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How to get your startup on Hacker News

In networking events, I get asked surprisingly often about how to get a startup to be discussed, somehow, on Hacker News.

Why get on Hacker News?

Getting your startup on HN is useful:

  • HN is a thriving community of entrepreneurs - probably the biggest on the web - and their feedback is valuable. It's often thorough, honest, qualified, and sometimes unpleasant. It can help you significantly improve your early startup: better define your offering, tune your landing page, etc.
  • There are many early tech adopters on HN, so if the app is useful to them, you can get some early users.
  • Because most of HN is made of entrepreneurs, they're not allergic to commercial offerings like many other popular forums on the web. They won't get offended that you're trying to make money from your hard work. In fact, they'll probably suggest better business models for extracting money from your users.
  • Finally, coverage on Hacker News can sometimes lead to being picked up by other tech websites. I know a few editors of major tech news sites who browse HN regularly.

So on the whole, I think getting your early stage startup reviewed by the HN community is a no-brainer. You can only gain from it.

How should you go about it?

The best thing to do is surprisingly simple: post an "Ask HN: Review my startup, xyz.com" post.

To do this, submit a post with no URL and following the pattern above. Then, log on to the #startups channel on the Freenode IRC network and ask people for their opinion about it. If your request for feedback seems legitimate, you will probably get some comments and some upvotes, and that will lead, eventually, to more attention from the wider HN community.

Some tips about this process:

  • Do this when you're genuinely looking for feedback. Posting an "Ask HN: Review my startup" when your company has been going for 5 years and has 20 employees would be disingenuous (and probably useless, since by then you probably know more about how to run your business than we do).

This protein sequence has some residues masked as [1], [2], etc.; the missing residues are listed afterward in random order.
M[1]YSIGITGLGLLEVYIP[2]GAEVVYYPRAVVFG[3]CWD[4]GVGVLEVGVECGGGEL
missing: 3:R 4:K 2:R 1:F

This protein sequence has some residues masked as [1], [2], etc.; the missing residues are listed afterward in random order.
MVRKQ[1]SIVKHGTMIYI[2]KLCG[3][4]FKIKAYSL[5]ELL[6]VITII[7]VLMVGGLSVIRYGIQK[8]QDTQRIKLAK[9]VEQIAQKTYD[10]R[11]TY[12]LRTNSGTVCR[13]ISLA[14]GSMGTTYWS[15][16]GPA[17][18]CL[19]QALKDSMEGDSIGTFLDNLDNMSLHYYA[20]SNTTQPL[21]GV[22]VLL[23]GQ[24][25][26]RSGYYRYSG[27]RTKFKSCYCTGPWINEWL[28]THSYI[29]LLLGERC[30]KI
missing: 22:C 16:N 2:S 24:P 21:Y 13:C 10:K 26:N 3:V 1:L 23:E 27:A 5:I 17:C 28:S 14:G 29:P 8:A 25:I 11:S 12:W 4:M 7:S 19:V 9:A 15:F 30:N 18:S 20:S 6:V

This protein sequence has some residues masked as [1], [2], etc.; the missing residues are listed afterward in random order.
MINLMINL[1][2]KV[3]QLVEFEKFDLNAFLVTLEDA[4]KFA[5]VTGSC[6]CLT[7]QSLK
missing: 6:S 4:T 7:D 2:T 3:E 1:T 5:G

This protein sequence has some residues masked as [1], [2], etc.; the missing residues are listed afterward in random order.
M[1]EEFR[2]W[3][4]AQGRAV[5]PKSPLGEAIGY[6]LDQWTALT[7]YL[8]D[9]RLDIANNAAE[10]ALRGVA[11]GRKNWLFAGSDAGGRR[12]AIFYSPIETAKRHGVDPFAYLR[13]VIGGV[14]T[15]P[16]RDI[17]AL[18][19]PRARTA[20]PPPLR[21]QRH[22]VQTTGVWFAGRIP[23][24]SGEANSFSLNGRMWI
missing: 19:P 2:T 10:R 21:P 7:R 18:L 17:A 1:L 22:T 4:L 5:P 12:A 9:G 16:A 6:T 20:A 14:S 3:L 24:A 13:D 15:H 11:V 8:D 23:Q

• The number of actual comments can vary greatly, depending on the time of day, the day of the week, the other stories in the community, the startup that you present, etc. The number of responses will easily vary from a handful to over a hundred. Don't take it personally.
  • Be open and responsive. When people post feedback, don't get defensive, or they won't provide any more feedback. Accept it, and try to respond constructively, maybe asking a few clarification questions. Never tell the person providing feedback that they're wrong.
  • Ask for specific feedback on areas where you have concerns (e.g. "I'm particularly looking for feedback about the UI").
  • Include the link in the body of your post. It won't be hotlinked, but don't worry about that. Do not include it as the "URL" part of your post, some people consider that bad form.
  • Don't ask HN to review your startup several times in a short span of time. It's ok to ask for more feedback a few months later, but refer back to your earlier post and mention how you addressed the earlier feedback.
  • If you don't get any upvotes within the first half hour or so, it may well happen that no one sees your post, particularly if you made it in a very active period (e.g. mid-day US-time). Make sure you get some people, such as the IRC channel, to have a look within the first half hour.

You don't strictly have to follow these rules. In fact, the top "Ask HN: Review ..." posts on SearchYC have no post body and have a URL, but those tend to be exceptions. If you want to maximise your chances of getting feedback even if your startup is not yet great, try to do something like these examples.

What if you're not looking for feedback?

Some startups are past the initial feedback stage. That's fine. They can still get on HN, but the approach is different. If you want to get some HNers' attention at a later stage in your startup, the best way, in my experience, is to share something valuable with the community. For example:

  • A post detailing how you addressed a certain technological challenge, with plenty of meaty details. For example: "How we scaled our video encoding from 10 daily users to 10'000 without buying more hardware".
  • A post with an original viewpoint about some aspect of starting and running a startup. Unoriginal points tend not to get upvoted, so try to find a unique slant. For example: "Why we chose to have no permanent employees".
  • A post that "opens the kimono", talking about how your sales have gone, what worked, what didn't, and so on, in a way that readers can learn from. For example: "Our sales for the first 12 months".
  • A post that tells a very personal story about some aspect of your startup, of the kind that people normally don't hear about. For example: "How we dealt with a cofounder dropping out in the first 6 months of the startup".

There are many other types of posts that work. If you read HN with some regularity, you'll start to recognise them.

Update: Paul Graham noted here that "Review my startup" posts by brand new users will often be deleted as spam. If you want to post this kind of post, it's a good idea to create a user some time before then, and be reasonably active for at least a few weeks before posting about your startup.


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